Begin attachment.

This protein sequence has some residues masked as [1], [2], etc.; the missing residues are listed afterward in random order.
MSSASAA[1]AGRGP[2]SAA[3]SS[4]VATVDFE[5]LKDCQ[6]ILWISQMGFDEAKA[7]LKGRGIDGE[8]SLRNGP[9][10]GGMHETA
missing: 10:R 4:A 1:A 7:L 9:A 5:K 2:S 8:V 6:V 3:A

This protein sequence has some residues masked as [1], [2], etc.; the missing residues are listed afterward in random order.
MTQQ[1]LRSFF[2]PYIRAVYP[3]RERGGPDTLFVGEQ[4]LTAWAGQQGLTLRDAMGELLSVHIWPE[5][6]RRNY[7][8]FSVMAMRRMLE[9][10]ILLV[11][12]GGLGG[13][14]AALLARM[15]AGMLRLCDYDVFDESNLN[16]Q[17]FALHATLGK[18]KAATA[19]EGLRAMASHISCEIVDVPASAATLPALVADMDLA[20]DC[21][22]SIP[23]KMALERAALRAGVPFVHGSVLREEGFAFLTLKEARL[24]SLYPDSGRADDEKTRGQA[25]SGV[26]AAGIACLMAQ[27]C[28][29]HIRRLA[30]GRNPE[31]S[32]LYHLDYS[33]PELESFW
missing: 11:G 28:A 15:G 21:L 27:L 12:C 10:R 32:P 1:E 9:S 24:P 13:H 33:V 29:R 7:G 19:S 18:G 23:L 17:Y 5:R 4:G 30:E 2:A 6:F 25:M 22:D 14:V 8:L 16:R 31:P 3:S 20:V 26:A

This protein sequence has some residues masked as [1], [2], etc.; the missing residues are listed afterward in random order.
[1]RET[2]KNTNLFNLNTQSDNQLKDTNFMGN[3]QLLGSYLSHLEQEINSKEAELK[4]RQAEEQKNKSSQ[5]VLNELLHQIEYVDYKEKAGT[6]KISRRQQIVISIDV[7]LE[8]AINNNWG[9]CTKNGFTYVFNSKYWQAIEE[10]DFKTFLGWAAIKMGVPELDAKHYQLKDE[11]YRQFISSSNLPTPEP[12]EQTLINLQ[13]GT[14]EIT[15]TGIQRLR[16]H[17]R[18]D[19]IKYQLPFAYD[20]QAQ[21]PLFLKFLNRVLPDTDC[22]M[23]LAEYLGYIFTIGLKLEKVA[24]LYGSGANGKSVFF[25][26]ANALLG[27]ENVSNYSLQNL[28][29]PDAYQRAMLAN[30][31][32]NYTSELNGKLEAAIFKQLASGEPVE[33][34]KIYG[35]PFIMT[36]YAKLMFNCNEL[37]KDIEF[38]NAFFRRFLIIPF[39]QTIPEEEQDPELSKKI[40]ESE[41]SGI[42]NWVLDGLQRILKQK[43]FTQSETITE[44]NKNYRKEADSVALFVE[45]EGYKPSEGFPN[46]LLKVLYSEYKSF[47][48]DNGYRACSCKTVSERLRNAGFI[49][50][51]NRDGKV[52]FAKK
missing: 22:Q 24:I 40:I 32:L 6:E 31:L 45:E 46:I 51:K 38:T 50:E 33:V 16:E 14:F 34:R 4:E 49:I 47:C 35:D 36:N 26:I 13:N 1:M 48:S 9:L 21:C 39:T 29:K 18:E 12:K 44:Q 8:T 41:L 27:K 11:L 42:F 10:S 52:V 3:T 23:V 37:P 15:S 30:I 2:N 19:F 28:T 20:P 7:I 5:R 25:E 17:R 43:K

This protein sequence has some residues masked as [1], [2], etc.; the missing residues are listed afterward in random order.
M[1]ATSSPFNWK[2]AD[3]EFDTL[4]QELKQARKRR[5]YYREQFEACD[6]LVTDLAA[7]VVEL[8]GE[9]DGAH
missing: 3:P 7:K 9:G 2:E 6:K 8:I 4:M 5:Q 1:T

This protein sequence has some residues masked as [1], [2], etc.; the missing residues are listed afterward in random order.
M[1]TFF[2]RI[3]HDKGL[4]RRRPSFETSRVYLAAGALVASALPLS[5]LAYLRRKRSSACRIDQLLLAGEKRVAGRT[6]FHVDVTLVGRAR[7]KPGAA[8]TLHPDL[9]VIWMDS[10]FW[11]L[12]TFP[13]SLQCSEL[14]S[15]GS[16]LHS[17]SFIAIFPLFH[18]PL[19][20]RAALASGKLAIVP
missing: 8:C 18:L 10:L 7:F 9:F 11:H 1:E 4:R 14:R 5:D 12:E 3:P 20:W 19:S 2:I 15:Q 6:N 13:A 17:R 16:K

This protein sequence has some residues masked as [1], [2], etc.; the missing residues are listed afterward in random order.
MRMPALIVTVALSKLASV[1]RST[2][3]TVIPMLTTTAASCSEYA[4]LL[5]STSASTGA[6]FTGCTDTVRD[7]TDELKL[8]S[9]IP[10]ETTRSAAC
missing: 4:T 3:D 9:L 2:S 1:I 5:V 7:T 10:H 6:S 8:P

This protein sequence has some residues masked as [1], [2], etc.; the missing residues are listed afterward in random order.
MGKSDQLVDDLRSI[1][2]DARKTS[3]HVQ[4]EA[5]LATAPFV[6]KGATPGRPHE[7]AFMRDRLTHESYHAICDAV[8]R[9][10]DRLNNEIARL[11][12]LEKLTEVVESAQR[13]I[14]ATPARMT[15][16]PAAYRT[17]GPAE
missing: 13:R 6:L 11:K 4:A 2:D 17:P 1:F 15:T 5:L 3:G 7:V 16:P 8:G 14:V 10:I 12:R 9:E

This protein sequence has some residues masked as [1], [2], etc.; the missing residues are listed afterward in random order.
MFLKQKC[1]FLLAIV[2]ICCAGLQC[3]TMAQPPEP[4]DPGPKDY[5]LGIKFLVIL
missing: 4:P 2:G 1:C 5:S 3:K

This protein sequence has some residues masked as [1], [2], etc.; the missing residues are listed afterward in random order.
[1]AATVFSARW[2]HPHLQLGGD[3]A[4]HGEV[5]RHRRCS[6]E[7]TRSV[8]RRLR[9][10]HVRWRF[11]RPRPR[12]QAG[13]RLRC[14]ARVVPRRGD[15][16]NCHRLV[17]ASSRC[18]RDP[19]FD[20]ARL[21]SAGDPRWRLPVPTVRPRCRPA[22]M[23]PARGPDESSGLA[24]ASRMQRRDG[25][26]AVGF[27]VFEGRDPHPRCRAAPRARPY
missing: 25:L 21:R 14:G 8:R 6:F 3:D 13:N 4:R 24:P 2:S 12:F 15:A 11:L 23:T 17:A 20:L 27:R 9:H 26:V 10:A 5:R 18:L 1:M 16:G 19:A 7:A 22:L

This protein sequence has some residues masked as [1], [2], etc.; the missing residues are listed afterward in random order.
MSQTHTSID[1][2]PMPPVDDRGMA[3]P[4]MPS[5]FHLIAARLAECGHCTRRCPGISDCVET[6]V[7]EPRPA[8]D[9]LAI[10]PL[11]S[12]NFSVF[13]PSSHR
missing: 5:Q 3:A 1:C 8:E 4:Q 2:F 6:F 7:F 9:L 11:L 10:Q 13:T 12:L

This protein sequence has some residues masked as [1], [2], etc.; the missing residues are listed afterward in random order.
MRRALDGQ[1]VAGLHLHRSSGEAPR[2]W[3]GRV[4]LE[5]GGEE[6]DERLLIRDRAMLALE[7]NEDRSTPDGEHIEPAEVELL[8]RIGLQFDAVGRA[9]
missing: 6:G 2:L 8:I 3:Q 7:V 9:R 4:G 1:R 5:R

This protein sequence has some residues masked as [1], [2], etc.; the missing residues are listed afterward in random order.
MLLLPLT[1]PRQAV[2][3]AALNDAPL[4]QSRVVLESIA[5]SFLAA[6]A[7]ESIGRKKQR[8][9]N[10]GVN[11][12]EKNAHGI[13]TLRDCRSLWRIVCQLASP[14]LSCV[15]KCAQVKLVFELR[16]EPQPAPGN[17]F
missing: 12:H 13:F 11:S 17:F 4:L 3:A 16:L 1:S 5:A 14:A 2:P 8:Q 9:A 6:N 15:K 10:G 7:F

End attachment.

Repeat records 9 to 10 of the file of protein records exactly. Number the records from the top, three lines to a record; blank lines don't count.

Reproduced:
This protein sequence has some residues masked as [1], [2], etc.; the missing residues are listed afterward in random order.
[1]AATVFSARW[2]HPHLQLGGD[3]A[4]HGEV[5]RHRRCS[6]E[7]TRSV[8]RRLR[9][10]HVRWRF[11]RPRPR[12]QAG[13]RLRC[14]ARVVPRRGD[15][16]NCHRLV[17]ASSRC[18]RDP[19]FD[20]ARL[21]SAGDPRWRLPVPTVRPRCRPA[22]M[23]PARGPDESSGLA[24]ASRMQRRDG[25][26]AVGF[27]VFEGRDPHPRCRAAPRARPY
missing: 25:L 21:R 14:G 8:R 6:F 3:D 13:N 4:R 24:P 2:S 12:F 15:A 11:L 23:T 17:A 20:L 27:R 9:H 26:V 10:A 5:R 18:L 1:M 16:G 19:A 7:A 22:L

This protein sequence has some residues masked as [1], [2], etc.; the missing residues are listed afterward in random order.
MSQTHTSID[1][2]PMPPVDDRGMA[3]P[4]MPS[5]FHLIAARLAECGHCTRRCPGISDCVET[6]V[7]EPRPA[8]D[9]LAI[10]PL[11]S[12]NFSVF[13]PSSHR
missing: 5:Q 3:A 1:C 8:E 4:Q 2:F 6:F 7:F 9:L 11:L 10:Q 13:T 12:L